As shown above the pine top with Hemlock trim, the trim adds stability to the pine planks and makes for a stiffer table top that won’t sag over time.

The next step was to layout and cut the leg components, this is where the styles varied so much, I chose a design that was strong and stable to support the intended use of the table.

For the legs I chose to use rough pine boards, these were 2”x4” and 2”x6” sizes, after the layout was done and the wood cut to size each component was drilled and a ½” Oak dowel was inserted to attach each piece along with wood glue, the parts were then ham-mered together for a tight fit and then clamped under pressure overnight for the glue to fully set. Each leg assembly was then rough planned and shaped to its final form. It was then time to fit-up the legs to the table.

Once the legs were matched up it was time to cut the hole in the center leg for the cross brace to be installed, I used a straight grained 2” x6” board for this support to add plenty of strength to the table. Each end of the brace was cut down to 3.5” width to cre-ate a solid beam. Once the legs had their holes cut the ends of the beam were fitted into the cuts and a measurement taken for placing the peg hole to keep it all together.

Next the table was placed on its legs and tested for stability.

One of the standard features of break down tables is the attachments for the legs. The majority of observed trestle tables show that the legs are not permanently attached to the table top. In most cases the top just sits on the legs and can be easily separated and moved. In my experience tables almost always need to be moved for one reason or another, if the legs are loose the table can’t be lifted and moved without several people helping. For this project I wanted the legs to be secure to the table without permanent attach-ment. I wanted to use a locking pin to secure the legs to the table. To accomplish this, I assembled the table and drilled two holes through the top cord of the legs. I used eye bolts placed on each side of the leg matching the holes and placed a handmade steel pin through the eyelets and wood. This provides a secure hold and will allow the table to be picked up and moved complete.

The last step will be to do the final finish sanding and then staining to complete the project.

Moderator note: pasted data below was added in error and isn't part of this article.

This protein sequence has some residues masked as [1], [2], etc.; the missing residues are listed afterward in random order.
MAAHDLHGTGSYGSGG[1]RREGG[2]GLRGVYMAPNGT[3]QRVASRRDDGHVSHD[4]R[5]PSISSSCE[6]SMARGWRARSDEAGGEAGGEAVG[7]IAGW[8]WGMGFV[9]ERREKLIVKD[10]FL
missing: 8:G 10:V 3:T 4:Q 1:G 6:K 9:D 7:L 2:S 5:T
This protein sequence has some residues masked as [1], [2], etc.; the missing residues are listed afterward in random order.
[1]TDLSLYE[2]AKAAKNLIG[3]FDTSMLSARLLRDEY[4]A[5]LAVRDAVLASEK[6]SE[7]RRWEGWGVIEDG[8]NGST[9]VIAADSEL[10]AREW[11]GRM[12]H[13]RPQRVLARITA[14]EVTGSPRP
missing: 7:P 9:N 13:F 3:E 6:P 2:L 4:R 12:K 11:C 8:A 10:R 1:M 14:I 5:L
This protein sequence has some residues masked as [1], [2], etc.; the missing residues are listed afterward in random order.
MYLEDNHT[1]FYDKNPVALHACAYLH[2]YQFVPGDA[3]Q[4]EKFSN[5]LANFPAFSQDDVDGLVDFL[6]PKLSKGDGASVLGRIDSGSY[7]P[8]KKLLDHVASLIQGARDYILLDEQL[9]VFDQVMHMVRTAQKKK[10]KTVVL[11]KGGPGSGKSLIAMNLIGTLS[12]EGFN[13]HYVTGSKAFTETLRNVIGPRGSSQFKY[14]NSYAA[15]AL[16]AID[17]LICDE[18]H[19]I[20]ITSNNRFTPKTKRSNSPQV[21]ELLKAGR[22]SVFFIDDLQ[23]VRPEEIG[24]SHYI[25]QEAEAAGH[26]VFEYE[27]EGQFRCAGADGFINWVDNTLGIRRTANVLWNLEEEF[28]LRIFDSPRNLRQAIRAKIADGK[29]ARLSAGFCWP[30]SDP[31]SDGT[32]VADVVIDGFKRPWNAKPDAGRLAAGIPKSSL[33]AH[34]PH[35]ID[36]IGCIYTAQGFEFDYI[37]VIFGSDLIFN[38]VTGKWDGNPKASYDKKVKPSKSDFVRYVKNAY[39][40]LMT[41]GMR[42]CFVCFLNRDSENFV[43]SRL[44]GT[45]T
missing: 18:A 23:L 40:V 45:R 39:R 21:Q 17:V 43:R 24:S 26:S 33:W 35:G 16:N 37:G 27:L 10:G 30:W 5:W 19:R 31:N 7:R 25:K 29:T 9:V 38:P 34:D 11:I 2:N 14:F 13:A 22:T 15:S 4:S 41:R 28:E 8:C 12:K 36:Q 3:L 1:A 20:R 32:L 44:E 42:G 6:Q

Notes on Finishes

Period sanding techniques: None, because sanding does not appear to have been done in the Middle Ages. The process of dressing wood with a plane yields a very smooth surface (smoother, in fact, than sandpaper will give you), particularly if the plane is very sharp and well-tuned. I have personally, inspected a fair amount of woodwork from the 14th to 16th centuries and "chatter-marks," left by a plane that was slightly dull or out of tune, are typically evident, particularly on the "back" sides of an object. The visible surfaces in "front" were most probably finished by scraping with a sharp edge where necessary. This technique is still used today by traditional woodworkers. Sandpaper itself is no earlier than the 19th century.

Period finishing techniques: The most common finish was probably none at all. Ordinary objects, such as furniture, that were used on a daily basis would rapidly acquire a "patina" from handling. This handling would also damage other finishes that could have been used, such as wax; a wax finish has surprisingly little resistance to moisture and will wear off very quickly, making it not worth the trouble and expense to Apply. Another popular wood stain was Aqua Fortis (Nitric Acid and iron shavings) this stain gives wood especially maple an orange red finish that ages well, this was first mentioned by Alfred the Great in the 13th century.

Exceptions: Highly valued objects that were not intended to be handled frequently were finished with the most expensive and therefore desirable material available - paint. To our modern aesthetic, shaped as it is by the Arts & Crafts Movement etc., it seems almost sacrilegious to paint over a beautifully figured oak panel; yet that would have been the first choice of a medieval artisan working in the "high-end" of the market. Remember, these people would have been surrounded by wooden objects, and the "natural" appearance of wood that we prize so highly would have seemed "common" and vulgar to the upper classes. Instead of "finishing," think of "decorating."

The ultimate "high-end" finish can perhaps be found in tiny remnants on such objects as the Coronation Throne of England. The original finish, in addition to polychrome paint (including white lead with red lettering), included a gold foil surface on the back that was decorated by punching to create the image of a king (possibly Edward I). At a later but still medieval date, the throne was partially covered over by a sort of lustrous glazing. My references do not tell me what this glazing was made from, but it sounds sort of like colored varnish.